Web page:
Advanced SearchSearch Tips
Effects of Halogenated Compounds, Organic Acids and Unsaturated Fatty Acids on In vitro Methane Production and Fermentation Characteristics
facebook(new window)  Pirnt(new window) E-mail(new window) Excel Download
 Title & Authors
Effects of Halogenated Compounds, Organic Acids and Unsaturated Fatty Acids on In vitro Methane Production and Fermentation Characteristics
Choi, N.J.; Lee, S.Y.; Sung, H.G.; Lee, S.C.; Ha, J.K.;
  PDF(new window)
The objective of this study was to evaluate the effects of halogenated compounds, organic acids, unsaturated fatty acids and their mixtures on in vitro methane production and fermentative characteristics of mixed rumen microorganisms. Agents used in two in vitro experiments were bromoethanesulfonic acid (BES) and pyromellitic diimide (PMDI) as halogenated compound, fumarate and malate as organic acid, and linoleic acid and linolenic acid as unsaturated fatty acid sources. Ruminal fluid collected from a Holstein steer fed tall fescue and concentrate mixtures was incubated at for 48 h with addition of those materials. Single supplementation of halogenated compounds, organic acids or unsaturated fatty acids decreased in vitro methane production (p<0.05). The second experiment was designed to investigate effects of combination of one of halogenated compounds and either organic acids or fatty acids on methane production. Lower concentration of methane and lower A:P ratio were observed with PMDI compared with BES (p<0.01). In general medium pH, VFA, total gas and hydrogen production, and dry matter degradability were affected by addition of the same compounds. In addition, PMDI+malate treatment resulted in the highest molar proportion of propionate, and lowest A:P ratio and methane production (p<0.01). Hydrogen production was highest in PMDI+linolenic acid and lowest in BES+malate treatment (p<0.01). PMDI+malate combination was the most recommendable in reducing methane production without too much influence on digestibility under conditions of present studies.
Methane;Fermentation;Halogenated Compounds;Organic Acids;Unsaturated Fatty Acids;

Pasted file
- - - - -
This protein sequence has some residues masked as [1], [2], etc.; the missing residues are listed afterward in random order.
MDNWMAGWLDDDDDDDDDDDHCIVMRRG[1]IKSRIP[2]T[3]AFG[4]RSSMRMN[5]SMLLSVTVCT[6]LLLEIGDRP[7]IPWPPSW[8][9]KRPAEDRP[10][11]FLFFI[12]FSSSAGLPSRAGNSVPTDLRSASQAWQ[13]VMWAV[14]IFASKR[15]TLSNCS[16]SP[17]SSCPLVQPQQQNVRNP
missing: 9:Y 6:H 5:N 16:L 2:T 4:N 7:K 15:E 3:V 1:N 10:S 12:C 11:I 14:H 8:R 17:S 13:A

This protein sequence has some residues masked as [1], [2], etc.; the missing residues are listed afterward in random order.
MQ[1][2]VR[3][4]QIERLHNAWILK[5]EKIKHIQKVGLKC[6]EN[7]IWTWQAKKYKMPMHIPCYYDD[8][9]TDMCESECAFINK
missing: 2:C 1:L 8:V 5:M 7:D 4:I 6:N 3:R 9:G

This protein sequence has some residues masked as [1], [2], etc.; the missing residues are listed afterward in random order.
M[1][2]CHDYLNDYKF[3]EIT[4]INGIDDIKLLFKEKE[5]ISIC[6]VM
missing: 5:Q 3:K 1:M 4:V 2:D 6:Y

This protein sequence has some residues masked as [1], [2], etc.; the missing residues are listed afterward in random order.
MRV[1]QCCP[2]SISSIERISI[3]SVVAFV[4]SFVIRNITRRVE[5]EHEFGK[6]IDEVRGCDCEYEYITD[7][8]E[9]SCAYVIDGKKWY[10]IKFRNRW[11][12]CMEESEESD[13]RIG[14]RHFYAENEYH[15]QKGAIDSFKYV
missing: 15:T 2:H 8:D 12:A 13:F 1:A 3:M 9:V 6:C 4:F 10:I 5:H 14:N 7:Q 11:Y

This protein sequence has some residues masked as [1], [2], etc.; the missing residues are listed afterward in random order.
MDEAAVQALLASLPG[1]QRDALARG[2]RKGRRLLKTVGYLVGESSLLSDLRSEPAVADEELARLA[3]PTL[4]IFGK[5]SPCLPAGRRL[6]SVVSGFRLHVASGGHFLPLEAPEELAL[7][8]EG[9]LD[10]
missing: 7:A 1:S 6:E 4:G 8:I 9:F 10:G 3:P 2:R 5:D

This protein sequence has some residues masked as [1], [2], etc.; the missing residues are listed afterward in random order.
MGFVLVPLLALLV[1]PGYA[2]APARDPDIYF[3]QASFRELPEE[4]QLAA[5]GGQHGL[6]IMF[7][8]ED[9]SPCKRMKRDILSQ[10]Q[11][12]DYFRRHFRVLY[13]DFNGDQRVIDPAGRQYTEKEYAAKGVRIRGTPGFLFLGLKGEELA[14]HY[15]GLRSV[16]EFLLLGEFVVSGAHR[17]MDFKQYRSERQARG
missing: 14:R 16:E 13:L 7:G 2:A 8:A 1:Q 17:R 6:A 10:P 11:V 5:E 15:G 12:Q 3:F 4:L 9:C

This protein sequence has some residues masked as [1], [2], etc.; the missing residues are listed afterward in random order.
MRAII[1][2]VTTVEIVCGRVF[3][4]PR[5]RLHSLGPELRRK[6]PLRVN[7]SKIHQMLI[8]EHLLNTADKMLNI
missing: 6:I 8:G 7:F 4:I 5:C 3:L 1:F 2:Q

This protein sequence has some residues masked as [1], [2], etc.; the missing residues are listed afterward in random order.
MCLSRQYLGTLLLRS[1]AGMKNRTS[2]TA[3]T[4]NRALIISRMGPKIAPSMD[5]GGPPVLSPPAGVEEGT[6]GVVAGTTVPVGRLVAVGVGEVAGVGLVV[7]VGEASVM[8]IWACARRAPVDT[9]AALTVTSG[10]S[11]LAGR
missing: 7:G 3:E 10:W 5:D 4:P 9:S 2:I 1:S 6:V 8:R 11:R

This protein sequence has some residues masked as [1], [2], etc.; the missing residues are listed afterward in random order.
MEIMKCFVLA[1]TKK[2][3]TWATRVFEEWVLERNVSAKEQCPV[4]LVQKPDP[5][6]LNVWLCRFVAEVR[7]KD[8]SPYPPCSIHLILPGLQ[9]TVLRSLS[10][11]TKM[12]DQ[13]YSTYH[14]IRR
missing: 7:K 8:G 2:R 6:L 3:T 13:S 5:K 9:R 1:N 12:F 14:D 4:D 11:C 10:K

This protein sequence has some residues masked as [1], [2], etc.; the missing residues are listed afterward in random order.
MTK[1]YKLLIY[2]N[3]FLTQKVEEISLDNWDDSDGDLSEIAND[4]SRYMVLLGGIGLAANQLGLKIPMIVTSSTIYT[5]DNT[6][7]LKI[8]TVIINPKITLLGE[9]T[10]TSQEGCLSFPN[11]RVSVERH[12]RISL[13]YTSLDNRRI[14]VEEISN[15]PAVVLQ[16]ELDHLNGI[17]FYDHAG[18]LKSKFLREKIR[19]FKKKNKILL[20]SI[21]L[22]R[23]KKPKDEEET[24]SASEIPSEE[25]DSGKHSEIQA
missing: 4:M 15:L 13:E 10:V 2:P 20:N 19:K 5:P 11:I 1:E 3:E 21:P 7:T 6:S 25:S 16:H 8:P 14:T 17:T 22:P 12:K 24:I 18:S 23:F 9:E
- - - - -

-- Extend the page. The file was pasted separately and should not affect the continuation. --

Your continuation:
Cited by
Control of Methane Emission in Ruminants and Industrial Application of Biogas from Livestock Manure in Korea,Song, Man-K.;Li, Xiang-Z.;Oh, Young-K.;Lee, Chang-Kyu;Hyun, Y.;

Asian-Australasian Journal of Animal Sciences, 2011. vol.24. 1, pp.130-136 crossref(new window)
In vitro Methanogenesis, Microbial Profile and Fermentation of Green Forages with Buffalo Rumen Liquor as Influenced by 2-Bromoethanesulphonic Acid,Agarwal, Neeta;Kamra, D.N.;Chatterjee, P.N.;Kumar, Ravindra;Chaudhary, L.C.;

Asian-Australasian Journal of Animal Sciences, 2008. vol.21. 6, pp.818-823 crossref(new window)
Asanuma, N., M. Iwamoto and T. Hino. 1999. Effect of the addition of fumarate on methane production by ruminal microorganisms in vitro. J. Dairy Sci. 82:780-787.

Callaway, T. R. and S. A. Martin. 1996. Effects of organic acid and monensin treatment on in vitro mixed ruminal microorganism fermentation of cracked corn. J. Anim. Sci. 74:1982-1989.

Carro, M. D. and M. J. Ranilla. 2003. Influence of different concentrations of disodium fumarate on methane production and fermentation of concentrate feeds by rumen microorganisms in vitro. Br. J. Nutr. 90:617-623.

Chalupa, W., B. Vecchiarelli, A. E. Elser, D. S. Kronfeld, D. Sklan and D. L. Palmquist. 1984. Rumen fermentation in vitro as influenced by long chain fatty acids. J. Dairy Sci. 67:1439-1444.

Crutzen, P. J., I. Aselmann and W. Seiler. 1986. Methane production by domestic animals, wild ruminants, other herbivorous fauna and humans. Tellus. 388:271-284.

Czerkawski, J. W., K. L. Blaxter and F. W. Wainman. 1966. The metabolism of oleic, linoleic, and linolenic acids by sheep with reference to their effects on methane production. Br. J. Nutr. 20:349-362.

Czerkawski, J. W. 1986. An Introduction to Rumen Studies. New York, Pergamon Press.

Demeyer, D. I. and C. J. Van Nevel. 1975. Methanogenesis, an integrated part of carbohydrate fermentation, and its control. In Digestion and Metabolism in the Ruminant (Ed. I. W. McDonald and A. C. I. Warner) pp. 366-382. The University of New England Publishing Unit. Armidale, N. S. W., Australia.